Gareth Morgan points out;

Paying universal transfers acknowledges that every individual has the same unconditional right – to a basic income sufficient for them to live in dignity. The Unconditional Basic Income (UBI) provides this.

With this basic protection in place people are then free to add to that income through paid work if they choose. Equally, they can live on the UBI and pursue other activities – doing the unpaid work of caring for children or others in their community for example, or studying full time, or pursuing new business ventures. The UBI offers the prospect of ensuring everyone has the means to live while giving them the freedom to live their lives as they choose.

I combined all these ideas in a positive vision of the future if it is done correctly.

This all sounds a bit grim. It can be turned into a positive if everyone agrees to accept lower levels of consumption. Automation and robots in particular can be used to do much of our work, freeing up leisure time for most. People will be able to job share the remaining jobs and top up with a Universal Basic Income. Business owners  and shareholders will still derive a higher income but cannot be allowed to take all the surplus. To do so would be self-defeating in the long-term as they require human customers with disposable income. Job sharing and a UBI would allow many to spend more time with family and friends, do charitable or unpaid work and generally interact more with their local community. Utopian? Perhaps but the alternative of a Bladerunner type dystopia is too bleak to contemplate. What is almost certain is that the current financial/consumer capitalist model we have that relies on ever increasing growth, will not survive. We can plan for that now or wait for the sudden stop.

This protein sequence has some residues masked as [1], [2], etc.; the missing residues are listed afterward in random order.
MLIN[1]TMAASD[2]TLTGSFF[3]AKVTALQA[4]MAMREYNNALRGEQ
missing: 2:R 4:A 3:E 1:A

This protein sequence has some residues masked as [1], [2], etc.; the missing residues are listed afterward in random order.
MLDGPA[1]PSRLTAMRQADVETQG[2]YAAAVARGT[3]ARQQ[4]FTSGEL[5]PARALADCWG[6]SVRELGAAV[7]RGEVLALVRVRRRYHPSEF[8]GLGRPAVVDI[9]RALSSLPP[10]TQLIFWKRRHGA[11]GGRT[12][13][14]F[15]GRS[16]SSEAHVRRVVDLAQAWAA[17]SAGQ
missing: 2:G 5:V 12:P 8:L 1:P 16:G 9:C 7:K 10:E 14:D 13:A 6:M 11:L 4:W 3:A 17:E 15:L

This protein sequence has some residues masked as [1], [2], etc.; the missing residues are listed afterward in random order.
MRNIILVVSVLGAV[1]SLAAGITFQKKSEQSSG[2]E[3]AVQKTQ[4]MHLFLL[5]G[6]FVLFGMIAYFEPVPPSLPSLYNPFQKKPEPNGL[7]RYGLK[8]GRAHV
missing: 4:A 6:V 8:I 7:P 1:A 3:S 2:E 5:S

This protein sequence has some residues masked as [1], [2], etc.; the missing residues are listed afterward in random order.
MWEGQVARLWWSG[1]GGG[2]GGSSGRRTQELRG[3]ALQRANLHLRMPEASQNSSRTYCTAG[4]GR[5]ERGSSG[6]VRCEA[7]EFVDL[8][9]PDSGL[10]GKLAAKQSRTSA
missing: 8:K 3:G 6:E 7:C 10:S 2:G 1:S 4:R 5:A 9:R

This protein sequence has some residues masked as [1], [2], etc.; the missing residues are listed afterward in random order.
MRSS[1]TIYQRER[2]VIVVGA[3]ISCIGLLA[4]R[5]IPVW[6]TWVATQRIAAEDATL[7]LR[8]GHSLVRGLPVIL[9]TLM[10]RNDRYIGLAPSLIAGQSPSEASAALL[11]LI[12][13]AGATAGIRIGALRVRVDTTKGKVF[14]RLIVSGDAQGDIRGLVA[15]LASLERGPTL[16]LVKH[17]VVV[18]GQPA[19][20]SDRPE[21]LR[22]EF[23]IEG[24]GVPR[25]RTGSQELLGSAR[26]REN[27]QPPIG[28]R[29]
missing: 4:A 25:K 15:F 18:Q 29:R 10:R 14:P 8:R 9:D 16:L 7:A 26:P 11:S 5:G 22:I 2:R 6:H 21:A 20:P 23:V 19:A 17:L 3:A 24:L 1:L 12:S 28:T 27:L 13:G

Why do ideas like these not appear in the MSM outside National Radio on a weekend morning? They aren’t wacky. They are deserving of consideration. They just aren’t part of the two main parties agenda and the narrative of the MSM circus.

As I said on Twitter the other day; “The centre is where all good ideas go to die. Banal, status quo nothingness”

It is small parties like Mana that are thinking beyond self imposed intellectual straight jackets. Their proposals deserve more than ridicule or being ignored in favour of trite sensationalism and vicious personality politics most of the media default to. As John Aziz put it – “we won’t get there while policymakers and journalists are still stuck on 20th-century solutions”.  We need better. Much better.


One comment

  1. “Suppose I decided to provide a basic income for my neighborhood. I don’t have enough justly acquired money to do this, so I extract the needed funds from my neighbors by threatening them with kidnaping and long-term imprisonment if they fail to hand over the funds I require,” he muses. “Sometimes a neighbor evades my efforts, usually by lying to me about his income. I kidnap these neighbors and hold them prisoner in small cells for years at a time.” That’d be immoral. So why wouldn’t the version where the government does the threatening?